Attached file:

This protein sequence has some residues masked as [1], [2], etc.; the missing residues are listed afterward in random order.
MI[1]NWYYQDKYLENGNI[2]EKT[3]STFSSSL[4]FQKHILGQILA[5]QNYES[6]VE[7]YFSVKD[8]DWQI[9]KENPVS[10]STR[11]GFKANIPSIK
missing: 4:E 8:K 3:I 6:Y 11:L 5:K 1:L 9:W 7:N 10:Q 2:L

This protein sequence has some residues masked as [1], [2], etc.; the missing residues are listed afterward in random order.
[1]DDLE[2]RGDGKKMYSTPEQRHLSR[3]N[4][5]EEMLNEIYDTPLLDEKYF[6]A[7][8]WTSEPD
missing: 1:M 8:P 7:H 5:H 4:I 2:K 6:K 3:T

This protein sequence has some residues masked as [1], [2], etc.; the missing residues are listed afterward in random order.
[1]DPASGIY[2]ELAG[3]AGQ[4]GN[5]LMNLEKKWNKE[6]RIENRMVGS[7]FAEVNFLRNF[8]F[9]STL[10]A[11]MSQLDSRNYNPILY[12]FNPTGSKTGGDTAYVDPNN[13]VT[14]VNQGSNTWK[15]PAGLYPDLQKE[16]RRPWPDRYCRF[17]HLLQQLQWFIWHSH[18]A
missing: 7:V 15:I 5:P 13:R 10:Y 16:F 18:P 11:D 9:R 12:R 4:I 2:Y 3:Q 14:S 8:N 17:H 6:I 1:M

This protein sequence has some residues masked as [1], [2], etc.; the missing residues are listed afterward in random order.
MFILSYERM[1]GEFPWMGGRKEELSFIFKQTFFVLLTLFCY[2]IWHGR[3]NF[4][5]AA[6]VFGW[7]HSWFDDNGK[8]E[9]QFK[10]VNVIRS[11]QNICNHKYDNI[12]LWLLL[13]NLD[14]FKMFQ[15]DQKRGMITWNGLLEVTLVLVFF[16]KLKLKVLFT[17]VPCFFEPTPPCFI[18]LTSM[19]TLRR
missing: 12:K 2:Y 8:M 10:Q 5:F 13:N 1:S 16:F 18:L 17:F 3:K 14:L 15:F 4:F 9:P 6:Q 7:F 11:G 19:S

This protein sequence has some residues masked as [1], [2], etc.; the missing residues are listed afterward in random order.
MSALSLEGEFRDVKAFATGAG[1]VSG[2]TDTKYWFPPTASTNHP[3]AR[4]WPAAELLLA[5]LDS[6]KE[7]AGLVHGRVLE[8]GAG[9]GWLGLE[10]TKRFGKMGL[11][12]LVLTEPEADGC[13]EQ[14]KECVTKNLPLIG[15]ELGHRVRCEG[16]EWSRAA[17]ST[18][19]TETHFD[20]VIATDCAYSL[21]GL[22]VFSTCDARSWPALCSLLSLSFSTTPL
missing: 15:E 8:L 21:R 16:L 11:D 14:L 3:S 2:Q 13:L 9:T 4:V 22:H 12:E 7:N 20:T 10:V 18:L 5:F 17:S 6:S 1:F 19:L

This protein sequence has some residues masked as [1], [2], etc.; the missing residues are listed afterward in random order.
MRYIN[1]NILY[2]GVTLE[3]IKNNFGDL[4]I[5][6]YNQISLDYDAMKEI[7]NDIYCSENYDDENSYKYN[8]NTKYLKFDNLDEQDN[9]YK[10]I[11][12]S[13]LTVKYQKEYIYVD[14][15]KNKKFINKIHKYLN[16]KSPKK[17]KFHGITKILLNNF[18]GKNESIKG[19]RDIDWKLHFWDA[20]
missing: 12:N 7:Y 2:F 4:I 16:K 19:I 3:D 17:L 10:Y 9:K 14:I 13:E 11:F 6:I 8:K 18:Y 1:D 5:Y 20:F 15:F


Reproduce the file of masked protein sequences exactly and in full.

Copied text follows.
This protein sequence has some residues masked as [1], [2], etc.; the missing residues are listed afterward in random order.
MI[1]NWYYQDKYLENGNI[2]EKT[3]STFSSSL[4]FQKHILGQILA[5]QNYES[6]VE[7]YFSVKD[8]DWQI[9]KENPVS[10]STR[11]GFKANIPSIK
missing: 4:E 8:K 3:I 6:Y 11:L 5:K 1:L 9:W 7:N 10:Q 2:L

This protein sequence has some residues masked as [1], [2], etc.; the missing residues are listed afterward in random order.
[1]DDLE[2]RGDGKKMYSTPEQRHLSR[3]N[4][5]EEMLNEIYDTPLLDEKYF[6]A[7][8]WTSEPD
missing: 1:M 8:P 7:H 5:H 4:I 2:K 6:K 3:T

This protein sequence has some residues masked as [1], [2], etc.; the missing residues are listed afterward in random order.
[1]DPASGIY[2]ELAG[3]AGQ[4]GN[5]LMNLEKKWNKE[6]RIENRMVGS[7]FAEVNFLRNF[8]F[9]STL[10]A[11]MSQLDSRNYNPILY[12]FNPTGSKTGGDTAYVDPNN[13]VT[14]VNQGSNTWK[15]PAGLYPDLQKE[16]RRPWPDRYCRF[17]HLLQQLQWFIWHSH[18]A
missing: 7:V 15:I 5:P 13:R 10:Y 16:F 18:P 11:D 9:R 12:R 4:I 2:Y 3:Q 14:S 8:N 17:H 6:I 1:M

This protein sequence has some residues masked as [1], [2], etc.; the missing residues are listed afterward in random order.
MFILSYERM[1]GEFPWMGGRKEELSFIFKQTFFVLLTLFCY[2]IWHGR[3]NF[4][5]AA[6]VFGW[7]HSWFDDNGK[8]E[9]QFK[10]VNVIRS[11]QNICNHKYDNI[12]LWLLL[13]NLD[14]FKMFQ[15]DQKRGMITWNGLLEVTLVLVFF[16]KLKLKVLFT[17]VPCFFEPTPPCFI[18]LTSM[19]TLRR
missing: 12:K 2:Y 8:M 10:Q 5:F 13:N 1:S 16:F 18:L 17:F 3:K 14:L 15:F 4:F 9:P 6:Q 7:F 11:G 19:S

This protein sequence has some residues masked as [1], [2], etc.; the missing residues are listed afterward in random order.
MSALSLEGEFRDVKAFATGAG[1]VSG[2]TDTKYWFPPTASTNHP[3]AR[4]WPAAELLLA[5]LDS[6]KE[7]AGLVHGRVLE[8]GAG[9]GWLGLE[10]TKRFGKMGL[11][12]LVLTEPEADGC[13]EQ[14]KECVTKNLPLIG[15]ELGHRVRCEG[16]EWSRAA[17]ST[18][19]TETHFD[20]VIATDCAYSL[21]GL[22]VFSTCDARSWPALCSLLSLSFSTTPL
missing: 15:E 8:L 21:R 16:L 11:D 14:L 3:S 2:Q 13:L 9:T 4:V 22:H 12:E 7:N 20:T 10:V 18:L 5:F 17:S 6:S 1:F 19:L

This protein sequence has some residues masked as [1], [2], etc.; the missing residues are listed afterward in random order.
MRYIN[1]NILY[2]GVTLE[3]IKNNFGDL[4]I[5][6]YNQISLDYDAMKEI[7]NDIYCSENYDDENSYKYN[8]NTKYLKFDNLDEQDN[9]YK[10]I[11][12]S[13]LTVKYQKEYIYVD[14][15]KNKKFINKIHKYLN[16]KSPKK[17]KFHGITKILLNNF[18]GKNESIKG[19]RDIDWKLHFWDA[20]
missing: 12:N 7:Y 2:F 4:I 16:K 19:I 3:D 17:L 10:Y 9:K 14:I 13:E 11:F 6:I 8:K 18:Y 1:D 5:Y 20:F 15:F